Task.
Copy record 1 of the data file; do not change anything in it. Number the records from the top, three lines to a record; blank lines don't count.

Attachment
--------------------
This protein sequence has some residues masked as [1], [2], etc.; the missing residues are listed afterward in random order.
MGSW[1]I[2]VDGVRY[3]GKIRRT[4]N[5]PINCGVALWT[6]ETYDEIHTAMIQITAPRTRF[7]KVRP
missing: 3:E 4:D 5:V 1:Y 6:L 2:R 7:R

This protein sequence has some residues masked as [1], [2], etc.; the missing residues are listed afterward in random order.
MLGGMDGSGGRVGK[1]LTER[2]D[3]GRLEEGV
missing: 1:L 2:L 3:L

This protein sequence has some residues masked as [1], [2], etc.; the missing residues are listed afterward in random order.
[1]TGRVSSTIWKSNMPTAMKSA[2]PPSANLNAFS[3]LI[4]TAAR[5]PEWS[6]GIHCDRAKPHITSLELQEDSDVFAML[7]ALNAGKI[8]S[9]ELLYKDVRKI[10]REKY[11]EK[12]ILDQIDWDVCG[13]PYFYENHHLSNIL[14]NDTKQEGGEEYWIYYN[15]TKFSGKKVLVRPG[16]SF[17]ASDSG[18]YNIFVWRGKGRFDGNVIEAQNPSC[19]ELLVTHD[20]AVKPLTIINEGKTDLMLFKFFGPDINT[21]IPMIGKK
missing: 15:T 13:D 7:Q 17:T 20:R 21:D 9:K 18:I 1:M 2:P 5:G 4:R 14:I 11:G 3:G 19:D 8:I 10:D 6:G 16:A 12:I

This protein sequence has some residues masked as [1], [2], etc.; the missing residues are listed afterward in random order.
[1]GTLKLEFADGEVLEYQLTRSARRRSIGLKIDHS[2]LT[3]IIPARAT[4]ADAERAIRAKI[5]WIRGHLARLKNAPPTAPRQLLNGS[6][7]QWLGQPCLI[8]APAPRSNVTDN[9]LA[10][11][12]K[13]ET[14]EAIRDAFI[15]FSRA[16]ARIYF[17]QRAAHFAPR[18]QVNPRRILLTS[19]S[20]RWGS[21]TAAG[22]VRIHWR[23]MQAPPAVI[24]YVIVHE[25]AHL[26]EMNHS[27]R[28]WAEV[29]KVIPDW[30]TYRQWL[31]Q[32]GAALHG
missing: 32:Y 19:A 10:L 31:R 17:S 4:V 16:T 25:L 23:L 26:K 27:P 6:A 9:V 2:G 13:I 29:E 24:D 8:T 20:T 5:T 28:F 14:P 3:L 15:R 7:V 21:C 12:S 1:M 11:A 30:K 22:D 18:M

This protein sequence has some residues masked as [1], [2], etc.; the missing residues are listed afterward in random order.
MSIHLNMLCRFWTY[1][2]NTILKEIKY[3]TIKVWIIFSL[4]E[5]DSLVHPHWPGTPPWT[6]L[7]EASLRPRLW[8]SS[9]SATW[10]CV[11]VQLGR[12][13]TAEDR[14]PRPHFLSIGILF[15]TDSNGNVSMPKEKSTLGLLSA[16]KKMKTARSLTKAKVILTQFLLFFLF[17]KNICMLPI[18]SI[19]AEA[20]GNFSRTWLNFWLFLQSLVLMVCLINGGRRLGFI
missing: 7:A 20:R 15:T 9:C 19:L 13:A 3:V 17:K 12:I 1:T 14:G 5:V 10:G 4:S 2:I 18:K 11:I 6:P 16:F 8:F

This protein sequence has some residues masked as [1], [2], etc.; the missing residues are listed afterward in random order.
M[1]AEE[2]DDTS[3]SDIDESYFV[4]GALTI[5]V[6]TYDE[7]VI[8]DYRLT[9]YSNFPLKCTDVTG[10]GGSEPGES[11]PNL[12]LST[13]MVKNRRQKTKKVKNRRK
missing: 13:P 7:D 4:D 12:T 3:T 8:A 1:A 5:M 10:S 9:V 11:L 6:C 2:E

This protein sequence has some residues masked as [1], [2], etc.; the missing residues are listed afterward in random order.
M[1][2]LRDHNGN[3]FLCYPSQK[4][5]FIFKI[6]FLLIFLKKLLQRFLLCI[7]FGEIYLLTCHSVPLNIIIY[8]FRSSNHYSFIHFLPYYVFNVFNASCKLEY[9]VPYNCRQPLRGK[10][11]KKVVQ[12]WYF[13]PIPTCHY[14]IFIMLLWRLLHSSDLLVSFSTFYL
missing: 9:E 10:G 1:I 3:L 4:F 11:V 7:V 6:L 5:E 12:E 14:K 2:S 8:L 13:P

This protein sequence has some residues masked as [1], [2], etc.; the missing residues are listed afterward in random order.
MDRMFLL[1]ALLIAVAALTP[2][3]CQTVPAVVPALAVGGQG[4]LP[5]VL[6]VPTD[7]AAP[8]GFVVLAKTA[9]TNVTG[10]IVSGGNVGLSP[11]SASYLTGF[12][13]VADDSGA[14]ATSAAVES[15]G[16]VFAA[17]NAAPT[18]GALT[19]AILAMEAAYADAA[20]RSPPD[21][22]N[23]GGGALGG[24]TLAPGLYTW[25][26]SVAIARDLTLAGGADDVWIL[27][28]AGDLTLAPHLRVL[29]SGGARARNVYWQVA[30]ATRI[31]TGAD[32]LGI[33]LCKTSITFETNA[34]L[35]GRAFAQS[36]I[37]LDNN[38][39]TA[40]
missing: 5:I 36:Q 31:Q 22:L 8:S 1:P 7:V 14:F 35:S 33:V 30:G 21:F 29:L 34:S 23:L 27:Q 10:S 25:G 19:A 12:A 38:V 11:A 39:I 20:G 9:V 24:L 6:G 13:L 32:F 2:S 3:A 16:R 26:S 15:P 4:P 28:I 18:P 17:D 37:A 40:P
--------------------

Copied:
This protein sequence has some residues masked as [1], [2], etc.; the missing residues are listed afterward in random order.
MGSW[1]I[2]VDGVRY[3]GKIRRT[4]N[5]PINCGVALWT[6]ETYDEIHTAMIQITAPRTRF[7]KVRP
missing: 3:E 4:D 5:V 1:Y 6:L 2:R 7:R